Yesterday was Vernal Equinox – the first day of spring here in the northern hemisphere (and autumnal equinox in the southern hemisphere). I picked up my motorcycle from the Harley dealer where it had a winter’s nap and was outfitted with new saddlebags. I had a nice long ride in the 80+ degree Chicago weather. Came home and meditated for 30 minutes. In the evening, I gathered with a small group of women to have a welcoming party for spring.
Each of these seemingly disparate events were deep well-springs of joy. And though the events seem quite different (riding a motorcycle, meditating alone at home, meditating with a group and having a shared focus on spring) they had a common denominator:
Be Here Now!
I’ve written before about the spiritual lessons one can get from riding a motorcycle. And now – in my second season of riding, I’m still kind of amazed at that aspect – I had anticipated the physicality of being a biker and the FUN – but spirituality had not occurred to me. When riding a motorcycle I am 100% in the moment, fully present to my surroundings and to the flow of life. From a practical perspective, I am fond of living and should I wish to remain alive I need to be very alert. But also, motorcycling occurs outdoors – and any time I am out in nature I am automatically more fully present as my senses take in the sound of the birds, the smell of the spring air, the beauty of the blooming forsythia, the feel of the wind against my body.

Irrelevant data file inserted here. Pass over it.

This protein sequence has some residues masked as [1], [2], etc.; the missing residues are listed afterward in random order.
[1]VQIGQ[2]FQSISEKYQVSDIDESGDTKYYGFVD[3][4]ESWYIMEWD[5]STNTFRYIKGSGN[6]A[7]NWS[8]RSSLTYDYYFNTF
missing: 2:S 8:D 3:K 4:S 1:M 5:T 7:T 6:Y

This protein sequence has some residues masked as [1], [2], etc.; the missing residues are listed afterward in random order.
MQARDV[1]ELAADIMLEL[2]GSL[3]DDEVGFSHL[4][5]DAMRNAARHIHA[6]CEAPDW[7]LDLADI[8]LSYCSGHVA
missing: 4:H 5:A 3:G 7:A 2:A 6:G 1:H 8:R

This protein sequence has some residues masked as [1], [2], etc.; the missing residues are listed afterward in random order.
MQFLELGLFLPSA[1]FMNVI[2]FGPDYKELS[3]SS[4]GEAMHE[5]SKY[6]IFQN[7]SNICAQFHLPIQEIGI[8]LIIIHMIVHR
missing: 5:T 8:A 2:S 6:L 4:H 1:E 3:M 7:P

Meditating alone looks very different. I lie on my couch (I know you are ‘supposed to’ sit, but I don’t), close my eyes, set an alarm on my phone for 30 minutes – and just BE. My thoughts wander and I note that. I can feel my body relax. I hear the sound of children in the schoolyard next door, or feel my cat leap up to be near me. Sometimes I see things with my inner eye – as one does when dreaming. I am fully present, fully in the moment.
At our coming-out party for spring, our spiritual teacher Anne led us on a guided meditation. Nine women, sitting in a circle, eyes closed, listening to Anne’s voice. I felt the chair under my body, heard the soft breath of Donna on my left (as well as Anne’s guidance), smelled the incense we burned earlier, and as Anne led us to ‘an inner temple’ and asked us to focus on what we saw I could envision a rather Hobbit-ish place. Fully present, in the moment.
The nice thing about these well-springs of joy is that they are 100% available to all people all the time. Yes, riding a bike or meditating are easy ways to get there, but the paths are multitude. Here are just a scant few of the ways that I have experienced being 100% present – some quite profound (once in a lifetime, perhaps) and some very quotidian (a fancy word I love that means daily):
- Being present when my young friend Michael (soon to be 7) was born
- Being with my mother in her dying days
- Riding my motorcycle
- Looking at the stars
- Hanging out with toddlers or small children
- Travelling – I remember a ride on a commuter train in the Netherlands, staring in awe at the Don Quixote-like windmills
- Sitting around a campfire with friends
- Walking with my friend Becky and her partner Annemarie through Becky’s entire dying process
- Riding rollercoasters
How about you? What brings YOU fully to the present moment? What gets you out of the ongoing story in your head and into RIGHT NOW? Is it cooking? Gardening? Your new sweetheart? Let us know!